Sunday morning -- the day of highly anticipated local elections in Turkey -- brought blue skies and sunshine in Istanbul. Voters turned out early, waiting cheerily in snaking lines outside polling places in Fatih and Pendik, Cihangir, Uskudar and Kadikoy. Then reality set in.
The trouble began with reports of violence in Turkey's southeast, as brawls and gunfights broke out between backers of rival candidates, resulting in at least eight deaths. Reports of vote manipulation soon streamed in from across the country -- polling place workers handing out the wrong envelopes or urging voters to back a specific party; vote-count observers blocked from entering polling places; ballot papers annulled; the niqab serving as an ID card in one conservative district. As of this morning, the count of citizen-submitted reports of fraud and irregularities at one reliable website stood at 289.
Shortly before polls closed, news websites affiliated with the Gulen movement became inaccessible, reportedly subject to cyber attacks (they have since been restored). Early vote counts diverged widely, with the backers of respective parties reporting the numbers in their favor. To top it off, the power went out in several cities across the country, hampering evening vote counts. Some saw a human hand, others pointed to poor weather conditions in eastern regions.
We saw the expected: politicians of all stripes turned out to vote, including Turkey PM Recep Tayyip Erdogan in one of the 1970s-style sports jackets he favors; in a conservative district of Istanbul, bare-chested FEMEN protesters stood on top of tables at a polling place and denounced Turkey's government; and the the ruling Justice and Development Party (AKP) won Istanbul in a tight race, taking the day's biggest prize.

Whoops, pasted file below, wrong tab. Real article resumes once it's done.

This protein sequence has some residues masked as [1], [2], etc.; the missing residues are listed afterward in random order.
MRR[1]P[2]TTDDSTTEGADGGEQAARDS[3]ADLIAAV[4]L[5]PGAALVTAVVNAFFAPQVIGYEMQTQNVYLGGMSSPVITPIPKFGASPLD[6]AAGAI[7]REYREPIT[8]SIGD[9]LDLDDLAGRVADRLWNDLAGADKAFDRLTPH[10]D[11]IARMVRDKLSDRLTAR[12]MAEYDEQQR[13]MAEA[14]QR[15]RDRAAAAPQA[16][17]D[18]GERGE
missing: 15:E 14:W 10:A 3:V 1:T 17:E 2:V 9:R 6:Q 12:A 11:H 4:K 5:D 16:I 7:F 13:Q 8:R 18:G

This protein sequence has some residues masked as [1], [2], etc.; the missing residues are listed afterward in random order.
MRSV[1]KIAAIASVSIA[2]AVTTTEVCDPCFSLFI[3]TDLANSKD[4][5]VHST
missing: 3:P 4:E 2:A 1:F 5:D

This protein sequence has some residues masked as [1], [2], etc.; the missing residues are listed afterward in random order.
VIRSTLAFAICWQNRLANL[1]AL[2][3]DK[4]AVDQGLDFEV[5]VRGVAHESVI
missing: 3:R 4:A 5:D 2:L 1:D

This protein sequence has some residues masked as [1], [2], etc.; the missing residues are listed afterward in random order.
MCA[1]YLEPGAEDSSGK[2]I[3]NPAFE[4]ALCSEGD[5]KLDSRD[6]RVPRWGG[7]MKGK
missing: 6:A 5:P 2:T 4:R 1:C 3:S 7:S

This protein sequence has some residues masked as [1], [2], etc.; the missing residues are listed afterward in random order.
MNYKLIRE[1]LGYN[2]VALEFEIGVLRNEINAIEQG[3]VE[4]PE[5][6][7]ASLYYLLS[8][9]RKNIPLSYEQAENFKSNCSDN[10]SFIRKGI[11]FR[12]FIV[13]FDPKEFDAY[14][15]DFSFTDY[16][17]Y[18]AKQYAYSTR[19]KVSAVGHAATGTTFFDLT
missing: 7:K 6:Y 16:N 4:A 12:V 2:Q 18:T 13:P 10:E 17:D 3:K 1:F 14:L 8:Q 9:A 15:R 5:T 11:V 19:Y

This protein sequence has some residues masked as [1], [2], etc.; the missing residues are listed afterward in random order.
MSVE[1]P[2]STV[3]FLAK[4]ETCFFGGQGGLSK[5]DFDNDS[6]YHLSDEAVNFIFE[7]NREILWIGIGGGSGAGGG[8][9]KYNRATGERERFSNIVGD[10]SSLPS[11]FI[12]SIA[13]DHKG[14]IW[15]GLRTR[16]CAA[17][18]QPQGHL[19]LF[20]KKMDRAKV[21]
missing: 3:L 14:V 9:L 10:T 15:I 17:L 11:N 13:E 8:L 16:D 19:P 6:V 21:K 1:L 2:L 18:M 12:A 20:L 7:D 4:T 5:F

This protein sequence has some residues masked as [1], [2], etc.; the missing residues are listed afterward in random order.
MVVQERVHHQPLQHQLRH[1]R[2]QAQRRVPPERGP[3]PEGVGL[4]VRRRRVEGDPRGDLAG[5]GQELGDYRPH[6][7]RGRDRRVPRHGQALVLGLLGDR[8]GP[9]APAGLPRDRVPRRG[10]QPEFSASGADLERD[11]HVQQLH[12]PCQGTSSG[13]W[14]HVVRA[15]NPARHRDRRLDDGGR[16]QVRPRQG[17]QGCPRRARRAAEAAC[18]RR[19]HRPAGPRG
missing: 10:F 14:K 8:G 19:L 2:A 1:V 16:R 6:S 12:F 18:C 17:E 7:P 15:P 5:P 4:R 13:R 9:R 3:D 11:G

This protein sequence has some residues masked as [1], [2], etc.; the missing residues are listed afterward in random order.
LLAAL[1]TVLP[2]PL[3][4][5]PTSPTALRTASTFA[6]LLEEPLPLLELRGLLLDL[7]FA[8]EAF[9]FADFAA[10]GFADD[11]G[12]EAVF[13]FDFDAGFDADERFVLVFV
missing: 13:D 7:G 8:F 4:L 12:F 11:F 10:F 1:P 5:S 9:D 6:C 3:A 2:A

And the unexpected: a story posted on the website of pro-government Daily Sabah, since altered, claimed Erdogan had won the mayoralty in his childhood home of Rize, along the Black Sea; the AKP lost the Hatay (Antakya) mayoralty to the CHP, in possible fallout from its Syria policy; and as of this morning, the vote in Ankara remained disputed and may end up in court.
There were also signs of progress. In the 90-plus years of the republic, no major Turkish city had been run by a woman. Now the country has not one, but three female metropolitan mayors, including the AKP's Fatma Sahin in Turkey's sixth-largest city, Gaziantep. Further, in the Meram district of Konya, Turkey gained its first-ever headscarfed mayor. Turnout reportedly hit a record, with 92 percent of the country's 52.7 million eligible voters taking to the polls. And the Turkish Communist Party (TKP) looked set to record its first-ever mayoral win, in the eastern province of Tunceli.
But this day was about one man. In the end, despite the corruption allegations, the mass protests and shameful leaks, the AKP took about 45 percent of the national vote, making the party a perfect six for six in elections since its 2001 founding and hinting at a one-party state. An empowered, energized Erdogan declared victory long before midnight, warning that his enemies would "pay the price."
With more meaningful elections still to come, it's a safe bet that the crackdowns on opponents of the regime -- journalists and Gulenists, secularists, protesters, progressives, and social media users -- will continue, perhaps even increase. Erdogan is likely to either run for president this August, or alter party rules and campaign for a fourth term as prime minister in parliamentary elections scheduled for June 2015.
The Turkish people have spoken, and if the current results hold, it would seem they’re OK with a corrupt near-police state overseen by a bombastic, dissent-crushing, conspiracy theory-prone strongman. Despite the arrival of spring, Turkey may be looking at a long, dark political winter.